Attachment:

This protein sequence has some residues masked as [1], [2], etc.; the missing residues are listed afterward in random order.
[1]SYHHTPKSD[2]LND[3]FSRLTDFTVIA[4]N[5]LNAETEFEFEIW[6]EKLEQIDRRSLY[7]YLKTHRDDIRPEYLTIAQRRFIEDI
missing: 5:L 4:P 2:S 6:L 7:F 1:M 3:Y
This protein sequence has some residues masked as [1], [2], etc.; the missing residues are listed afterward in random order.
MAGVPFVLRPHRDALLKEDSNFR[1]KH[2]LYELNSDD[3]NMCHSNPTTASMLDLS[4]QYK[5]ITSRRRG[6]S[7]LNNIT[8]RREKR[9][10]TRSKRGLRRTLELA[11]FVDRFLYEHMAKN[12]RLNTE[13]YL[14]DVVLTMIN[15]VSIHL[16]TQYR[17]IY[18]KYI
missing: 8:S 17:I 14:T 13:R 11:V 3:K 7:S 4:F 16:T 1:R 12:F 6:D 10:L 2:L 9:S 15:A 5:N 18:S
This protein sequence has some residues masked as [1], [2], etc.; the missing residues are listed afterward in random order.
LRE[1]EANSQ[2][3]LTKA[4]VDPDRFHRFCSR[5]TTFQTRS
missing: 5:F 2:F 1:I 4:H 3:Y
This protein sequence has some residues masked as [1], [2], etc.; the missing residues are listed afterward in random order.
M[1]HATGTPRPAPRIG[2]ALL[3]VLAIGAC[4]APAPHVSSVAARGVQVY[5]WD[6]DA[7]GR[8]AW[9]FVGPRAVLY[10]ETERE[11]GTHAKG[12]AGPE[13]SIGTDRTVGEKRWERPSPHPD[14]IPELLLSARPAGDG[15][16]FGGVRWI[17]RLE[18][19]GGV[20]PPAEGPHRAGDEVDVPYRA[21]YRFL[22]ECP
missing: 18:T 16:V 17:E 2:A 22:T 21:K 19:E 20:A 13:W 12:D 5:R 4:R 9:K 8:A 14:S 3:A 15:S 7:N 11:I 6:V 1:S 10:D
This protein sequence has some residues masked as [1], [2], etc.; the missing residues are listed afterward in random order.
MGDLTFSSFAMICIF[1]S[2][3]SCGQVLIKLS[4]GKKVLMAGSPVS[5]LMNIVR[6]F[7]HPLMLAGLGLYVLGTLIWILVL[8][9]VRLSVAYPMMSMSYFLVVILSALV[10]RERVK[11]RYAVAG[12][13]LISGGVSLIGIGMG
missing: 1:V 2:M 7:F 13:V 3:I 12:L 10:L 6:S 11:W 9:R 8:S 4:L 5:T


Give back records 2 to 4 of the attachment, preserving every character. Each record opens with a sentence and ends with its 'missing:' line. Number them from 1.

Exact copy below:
This protein sequence has some residues masked as [1], [2], etc.; the missing residues are listed afterward in random order.
MAGVPFVLRPHRDALLKEDSNFR[1]KH[2]LYELNSDD[3]NMCHSNPTTASMLDLS[4]QYK[5]ITSRRRG[6]S[7]LNNIT[8]RREKR[9][10]TRSKRGLRRTLELA[11]FVDRFLYEHMAKN[12]RLNTE[13]YL[14]DVVLTMIN[15]VSIHL[16]TQYR[17]IY[18]KYI
missing: 8:S 17:I 14:T 13:R 11:V 3:K 7:S 4:F 16:T 1:R 12:F 6:D 10:L 2:L 9:S 15:A 5:N 18:S
This protein sequence has some residues masked as [1], [2], etc.; the missing residues are listed afterward in random order.
LRE[1]EANSQ[2][3]LTKA[4]VDPDRFHRFCSR[5]TTFQTRS
missing: 5:F 2:F 1:I 4:H 3:Y
This protein sequence has some residues masked as [1], [2], etc.; the missing residues are listed afterward in random order.
M[1]HATGTPRPAPRIG[2]ALL[3]VLAIGAC[4]APAPHVSSVAARGVQVY[5]WD[6]DA[7]GR[8]AW[9]FVGPRAVLY[10]ETERE[11]GTHAKG[12]AGPE[13]SIGTDRTVGEKRWERPSPHPD[14]IPELLLSARPAGDG[15][16]FGGVRWI[17]RLE[18][19]GGV[20]PPAEGPHRAGDEVDVPYRA[21]YRFL[22]ECP
missing: 18:T 16:V 17:E 2:A 22:T 21:K 19:E 20:A 13:W 12:D 5:R 4:R 9:K 8:A 14:S 3:A 15:S 7:N 11:I 6:V 1:S 10:D